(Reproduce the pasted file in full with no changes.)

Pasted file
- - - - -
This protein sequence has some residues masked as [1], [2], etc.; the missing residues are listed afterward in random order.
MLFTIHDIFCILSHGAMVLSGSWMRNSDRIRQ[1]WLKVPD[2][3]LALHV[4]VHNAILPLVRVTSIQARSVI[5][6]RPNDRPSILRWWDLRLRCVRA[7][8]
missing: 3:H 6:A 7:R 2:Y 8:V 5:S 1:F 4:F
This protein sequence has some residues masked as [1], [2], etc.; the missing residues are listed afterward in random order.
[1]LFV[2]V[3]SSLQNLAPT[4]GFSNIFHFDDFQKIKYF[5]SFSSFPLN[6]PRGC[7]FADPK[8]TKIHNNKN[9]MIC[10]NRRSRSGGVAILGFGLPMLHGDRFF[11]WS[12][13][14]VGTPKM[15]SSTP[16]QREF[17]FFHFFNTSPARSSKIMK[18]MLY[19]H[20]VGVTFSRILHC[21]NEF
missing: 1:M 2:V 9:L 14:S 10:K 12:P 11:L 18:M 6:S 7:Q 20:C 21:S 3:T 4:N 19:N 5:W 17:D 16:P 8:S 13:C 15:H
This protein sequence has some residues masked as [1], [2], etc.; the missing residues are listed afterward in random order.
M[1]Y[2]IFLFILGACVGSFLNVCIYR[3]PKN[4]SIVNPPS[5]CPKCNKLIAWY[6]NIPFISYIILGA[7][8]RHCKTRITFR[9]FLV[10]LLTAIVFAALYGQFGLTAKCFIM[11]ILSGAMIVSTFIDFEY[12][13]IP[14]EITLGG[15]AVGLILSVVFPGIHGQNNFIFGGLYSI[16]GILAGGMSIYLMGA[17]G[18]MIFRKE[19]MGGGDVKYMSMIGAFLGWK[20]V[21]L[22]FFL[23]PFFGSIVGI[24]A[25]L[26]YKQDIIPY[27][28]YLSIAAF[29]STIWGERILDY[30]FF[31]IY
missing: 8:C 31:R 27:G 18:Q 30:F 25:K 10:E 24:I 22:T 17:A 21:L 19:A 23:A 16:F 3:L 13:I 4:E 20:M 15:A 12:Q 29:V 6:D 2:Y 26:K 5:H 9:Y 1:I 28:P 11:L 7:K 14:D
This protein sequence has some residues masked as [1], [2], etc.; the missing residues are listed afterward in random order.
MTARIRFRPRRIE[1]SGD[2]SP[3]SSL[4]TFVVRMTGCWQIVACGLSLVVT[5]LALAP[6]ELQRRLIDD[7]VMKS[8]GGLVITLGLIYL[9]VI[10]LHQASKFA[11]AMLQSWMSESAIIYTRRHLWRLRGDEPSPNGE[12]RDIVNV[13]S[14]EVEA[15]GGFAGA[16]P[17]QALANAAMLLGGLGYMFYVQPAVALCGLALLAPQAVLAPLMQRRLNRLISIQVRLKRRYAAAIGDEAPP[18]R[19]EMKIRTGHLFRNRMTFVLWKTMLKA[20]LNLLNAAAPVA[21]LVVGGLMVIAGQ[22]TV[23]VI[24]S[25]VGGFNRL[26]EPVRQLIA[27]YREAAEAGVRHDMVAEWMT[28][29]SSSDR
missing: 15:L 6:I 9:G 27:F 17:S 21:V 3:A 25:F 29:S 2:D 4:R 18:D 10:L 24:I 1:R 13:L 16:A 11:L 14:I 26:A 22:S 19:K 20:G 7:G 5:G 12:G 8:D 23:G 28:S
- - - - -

This protein sequence has some residues masked as [1], [2], etc.; the missing residues are listed afterward in random order.
MLFTIHDIFCILSHGAMVLSGSWMRNSDRIRQ[1]WLKVPD[2][3]LALHV[4]VHNAILPLVRVTSIQARSVI[5][6]RPNDRPSILRWWDLRLRCVRA[7][8]
missing: 3:H 6:A 7:R 2:Y 8:V 5:S 1:F 4:F
This protein sequence has some residues masked as [1], [2], etc.; the missing residues are listed afterward in random order.
[1]LFV[2]V[3]SSLQNLAPT[4]GFSNIFHFDDFQKIKYF[5]SFSSFPLN[6]PRGC[7]FADPK[8]TKIHNNKN[9]MIC[10]NRRSRSGGVAILGFGLPMLHGDRFF[11]WS[12][13][14]VGTPKM[15]SSTP[16]QREF[17]FFHFFNTSPARSSKIMK[18]MLY[19]H[20]VGVTFSRILHC[21]NEF
missing: 1:M 2:V 9:L 14:S 10:K 12:P 11:L 18:M 6:S 7:Q 20:C 21:S 3:T 4:N 19:N 5:W 17:D 16:P 8:S 13:C 15:H
This protein sequence has some residues masked as [1], [2], etc.; the missing residues are listed afterward in random order.
M[1]Y[2]IFLFILGACVGSFLNVCIYR[3]PKN[4]SIVNPPS[5]CPKCNKLIAWY[6]NIPFISYIILGA[7][8]RHCKTRITFR[9]FLV[10]LLTAIVFAALYGQFGLTAKCFIM[11]ILSGAMIVSTFIDFEY[12][13]IP[14]EITLGG[15]AVGLILSVVFPGIHGQNNFIFGGLYSI[16]GILAGGMSIYLMGA[17]G[18]MIFRKE[19]MGGGDVKYMSMIGAFLGWK[20]V[21]L[22]FFL[23]PFFGSIVGI[24]A[25]L[26]YKQDIIPY[27][28]YLSIAAF[29]STIWGERILDY[30]FF[31]IY
missing: 8:C 31:R 27:G 18:Q 30:F 25:K 10:E 24:I 22:T 17:A 21:L 19:A 23:A 16:F 3:L 13:I 4:E 20:M 15:A 12:Q 29:V 6:D 2:Y 26:K 5:H 9:Y 1:I 28:P 11:L 7:K 14:D
This protein sequence has some residues masked as [1], [2], etc.; the missing residues are listed afterward in random order.
MTARIRFRPRRIE[1]SGD[2]SP[3]SSL[4]TFVVRMTGCWQIVACGLSLVVT[5]LALAP[6]ELQRRLIDD[7]VMKS[8]GGLVITLGLIYL[9]VI[10]LHQASKFA[11]AMLQSWMSESAIIYTRRHLWRLRGDEPSPNGE[12]RDIVNV[13]S[14]EVEA[15]GGFAGA[16]P[17]QALANAAMLLGGLGYMFYVQPAVALCGLALLAPQAVLAPLMQRRLNRLISIQVRLKRRYAAAIGDEAPP[18]R[19]EMKIRTGHLFRNRMTFVLWKTMLKA[20]LNLLNAAAPVA[21]LVVGGLMVIAGQ[22]TV[23]VI[24]S[25]VGGFNRL[26]EPVRQLIA[27]YREAAEAGVRHDMVAEWMT[28][29]SSSDR
missing: 15:L 6:I 9:G 27:F 17:S 21:V 3:A 25:F 29:S 2:D 4:R 18:D 10:L 24:I 1:R 13:L 16:A 11:L 14:I 26:A 22:S 19:K 20:G 7:G 5:G 12:G 8:D 23:G 28:S